Since people aren’t able to try on or touch your product, have someone on your team do a product demo. Unboxing videos are hugely popular on YouTube, so show people what they can expect when their package arrives.
If you’re service-based, think of ways to show your service through video, whether it’s sample sessions or tutorials. Don’t be afraid they’ll get too good at doing it for themselves, just take a look at all the unfortunate haircuts happening right now.
Consider sharing a video of you doing something unrelated to what your business offers - making your favourite recipe (just let’s not pretend people will have all the ingredients in their pantry), or showcasing your hidden talent. It’s ok if some of your content is just for entertainment, especially if your business is closed at the moment.
5. Feel-good content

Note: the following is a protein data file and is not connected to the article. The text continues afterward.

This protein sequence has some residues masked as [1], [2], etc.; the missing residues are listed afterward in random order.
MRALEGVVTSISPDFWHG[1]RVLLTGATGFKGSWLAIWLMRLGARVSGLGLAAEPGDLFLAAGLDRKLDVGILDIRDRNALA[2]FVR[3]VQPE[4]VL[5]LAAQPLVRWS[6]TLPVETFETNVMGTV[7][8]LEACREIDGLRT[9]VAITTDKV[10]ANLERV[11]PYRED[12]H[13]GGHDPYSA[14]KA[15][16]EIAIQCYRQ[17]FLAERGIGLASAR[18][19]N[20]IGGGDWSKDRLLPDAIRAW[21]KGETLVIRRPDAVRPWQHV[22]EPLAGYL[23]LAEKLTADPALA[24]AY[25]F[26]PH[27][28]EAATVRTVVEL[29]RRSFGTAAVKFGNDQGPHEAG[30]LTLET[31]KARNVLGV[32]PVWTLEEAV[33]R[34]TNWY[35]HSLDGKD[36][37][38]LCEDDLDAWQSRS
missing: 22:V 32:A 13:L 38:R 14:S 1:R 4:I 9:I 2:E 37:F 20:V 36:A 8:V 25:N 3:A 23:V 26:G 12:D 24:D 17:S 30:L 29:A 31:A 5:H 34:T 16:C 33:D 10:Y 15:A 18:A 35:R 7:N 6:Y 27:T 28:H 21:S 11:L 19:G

What does your business offer that could be useful to people right now? Think about donating to local charities or supporting frontline workers in some way. Is someone in your community or on your team really stepping it up right now? Recognize them with a small act of kindness, and share it with your followers.
You could also share some of the funny moments that have happened while you're working from home. Have a dress-up challenge with your team for your next video conference and share a photo.
3 BONUS TIPS:
1. Since things are changing so quickly, it's crucial to revisit your planned posts almost daily, or if you are swamped and don't have someone managing your social media, pause your queue for now. A big news day can change people's mindsets and render your posts irrelevant or tone-deaf.
2. Keep in mind that although this pandemic is affecting everyone, not everyone is having the same experience. Framing this as an opportunity to watch Netflix and eat chips is insensitive to the real struggles people are having.
3. Humanity and connection are what people want right now - as long as it makes sense for your brand. Nobody wants to hear Burger King say "We’re all in this together."
Still stuck on what to say? Don’t worry, we’re here to help. Drop us a line and let us know how we can help you grow your business and keep connecting with your customers.